Fundamentally, it's because we want each challenge to be about one thing. "Verify that the input is an integer" might make an interesting challenge in its own right. However, once the shortest way to do it in any given language is known, it doesn't make much sense to copy the code for that into every challenge which takes an integer as input; it'd be boilerplate that distracts from the main problem.
Additionally, not all languages are even capable of determining if input is in the correct form. For example, there are languages in which values are opaque objects that can be "forced" in order to determine properties of them, but the process of forcing can run arbitrary code. (This is quite a large set of languages, running from lazy functional languages (like Haskell) at one extreme, to languages where the only way to read input is to evaluate at another (this covers both practical languages like m4 and esolangs like Underload).) In these languages, an "integer" is something that can be forced to provide typical properties of an integer (such as being positive), and without side effects or nontermination. But there's no way in general to determine that a program will have side effects, and because the object is opaque, you can't deduce anything about it before you try to force it.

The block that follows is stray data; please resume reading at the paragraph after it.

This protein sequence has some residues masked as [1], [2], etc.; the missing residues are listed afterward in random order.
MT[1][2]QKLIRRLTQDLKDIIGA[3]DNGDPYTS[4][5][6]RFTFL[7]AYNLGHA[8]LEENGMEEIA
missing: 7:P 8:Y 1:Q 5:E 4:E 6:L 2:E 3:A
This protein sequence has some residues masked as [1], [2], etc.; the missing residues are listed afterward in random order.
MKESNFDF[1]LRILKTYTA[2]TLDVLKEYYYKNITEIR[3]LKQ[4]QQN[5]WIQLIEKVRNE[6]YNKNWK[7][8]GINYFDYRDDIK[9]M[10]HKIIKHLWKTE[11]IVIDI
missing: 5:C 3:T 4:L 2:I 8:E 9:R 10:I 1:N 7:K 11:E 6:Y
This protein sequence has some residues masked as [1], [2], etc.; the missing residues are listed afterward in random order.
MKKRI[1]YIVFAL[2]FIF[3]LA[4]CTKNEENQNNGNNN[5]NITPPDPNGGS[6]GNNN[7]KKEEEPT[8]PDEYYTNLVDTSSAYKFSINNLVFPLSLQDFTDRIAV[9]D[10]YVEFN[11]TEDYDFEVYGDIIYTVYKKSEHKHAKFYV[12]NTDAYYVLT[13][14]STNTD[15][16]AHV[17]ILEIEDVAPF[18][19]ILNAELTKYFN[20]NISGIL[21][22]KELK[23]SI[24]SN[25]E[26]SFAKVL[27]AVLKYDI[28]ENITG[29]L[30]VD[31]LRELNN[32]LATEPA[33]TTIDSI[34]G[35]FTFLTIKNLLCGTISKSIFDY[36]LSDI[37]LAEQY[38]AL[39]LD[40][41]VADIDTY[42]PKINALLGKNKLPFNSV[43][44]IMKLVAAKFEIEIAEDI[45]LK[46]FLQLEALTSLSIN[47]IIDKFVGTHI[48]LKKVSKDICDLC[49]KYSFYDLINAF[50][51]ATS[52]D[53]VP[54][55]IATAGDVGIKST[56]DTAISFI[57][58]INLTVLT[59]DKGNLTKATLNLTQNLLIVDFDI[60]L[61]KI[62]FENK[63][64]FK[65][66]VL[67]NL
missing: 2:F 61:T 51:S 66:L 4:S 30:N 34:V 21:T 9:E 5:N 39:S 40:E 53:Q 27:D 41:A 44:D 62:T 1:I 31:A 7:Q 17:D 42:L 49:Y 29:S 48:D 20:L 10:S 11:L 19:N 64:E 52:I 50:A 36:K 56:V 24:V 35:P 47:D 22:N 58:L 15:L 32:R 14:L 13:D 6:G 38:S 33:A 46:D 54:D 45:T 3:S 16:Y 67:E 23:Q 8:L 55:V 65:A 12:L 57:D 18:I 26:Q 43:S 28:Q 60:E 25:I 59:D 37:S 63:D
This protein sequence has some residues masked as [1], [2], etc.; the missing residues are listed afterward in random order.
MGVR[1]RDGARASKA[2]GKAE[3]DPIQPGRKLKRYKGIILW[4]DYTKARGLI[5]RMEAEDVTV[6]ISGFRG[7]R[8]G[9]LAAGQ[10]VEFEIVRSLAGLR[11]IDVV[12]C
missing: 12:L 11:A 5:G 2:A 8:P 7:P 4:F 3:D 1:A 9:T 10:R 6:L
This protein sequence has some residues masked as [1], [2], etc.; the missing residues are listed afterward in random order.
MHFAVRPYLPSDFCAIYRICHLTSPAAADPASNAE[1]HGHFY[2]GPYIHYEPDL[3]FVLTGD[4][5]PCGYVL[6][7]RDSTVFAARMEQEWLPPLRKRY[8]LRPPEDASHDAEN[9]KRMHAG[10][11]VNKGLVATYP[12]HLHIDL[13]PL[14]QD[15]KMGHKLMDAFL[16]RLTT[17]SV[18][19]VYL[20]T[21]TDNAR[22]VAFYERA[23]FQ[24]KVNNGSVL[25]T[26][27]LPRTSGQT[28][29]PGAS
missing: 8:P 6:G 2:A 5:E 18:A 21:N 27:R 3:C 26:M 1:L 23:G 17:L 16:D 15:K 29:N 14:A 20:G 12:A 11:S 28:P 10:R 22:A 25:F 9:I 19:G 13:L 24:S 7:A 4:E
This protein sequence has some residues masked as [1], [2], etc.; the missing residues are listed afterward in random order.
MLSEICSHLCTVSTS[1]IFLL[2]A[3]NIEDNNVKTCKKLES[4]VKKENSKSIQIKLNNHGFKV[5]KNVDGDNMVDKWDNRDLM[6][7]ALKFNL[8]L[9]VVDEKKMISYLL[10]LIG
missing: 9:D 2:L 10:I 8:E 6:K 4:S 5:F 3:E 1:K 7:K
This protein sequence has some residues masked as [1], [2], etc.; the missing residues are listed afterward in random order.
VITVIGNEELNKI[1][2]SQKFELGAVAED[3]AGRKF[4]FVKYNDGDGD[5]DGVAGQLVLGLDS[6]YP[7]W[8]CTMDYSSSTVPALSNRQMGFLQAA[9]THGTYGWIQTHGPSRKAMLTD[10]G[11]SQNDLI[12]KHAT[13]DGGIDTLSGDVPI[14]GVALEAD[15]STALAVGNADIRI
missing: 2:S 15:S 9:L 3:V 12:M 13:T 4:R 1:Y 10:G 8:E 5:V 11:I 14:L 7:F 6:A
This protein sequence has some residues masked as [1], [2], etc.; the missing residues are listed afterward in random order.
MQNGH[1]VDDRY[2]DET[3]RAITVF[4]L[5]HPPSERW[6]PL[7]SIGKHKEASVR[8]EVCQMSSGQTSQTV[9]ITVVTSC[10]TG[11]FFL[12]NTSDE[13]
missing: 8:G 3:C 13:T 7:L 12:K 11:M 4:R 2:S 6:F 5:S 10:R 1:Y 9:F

Finally, there's a conceptual point; typically challenges here on PPCG are for things that could reasonably be used as part of a larger program (our default for challenges is "program or function", mostly because full programs sometimes have less boilerplate). In such a case, you can assume that the larger program in question would be responsible for the input validation, and thus would pass only validated input to the code that you're writing.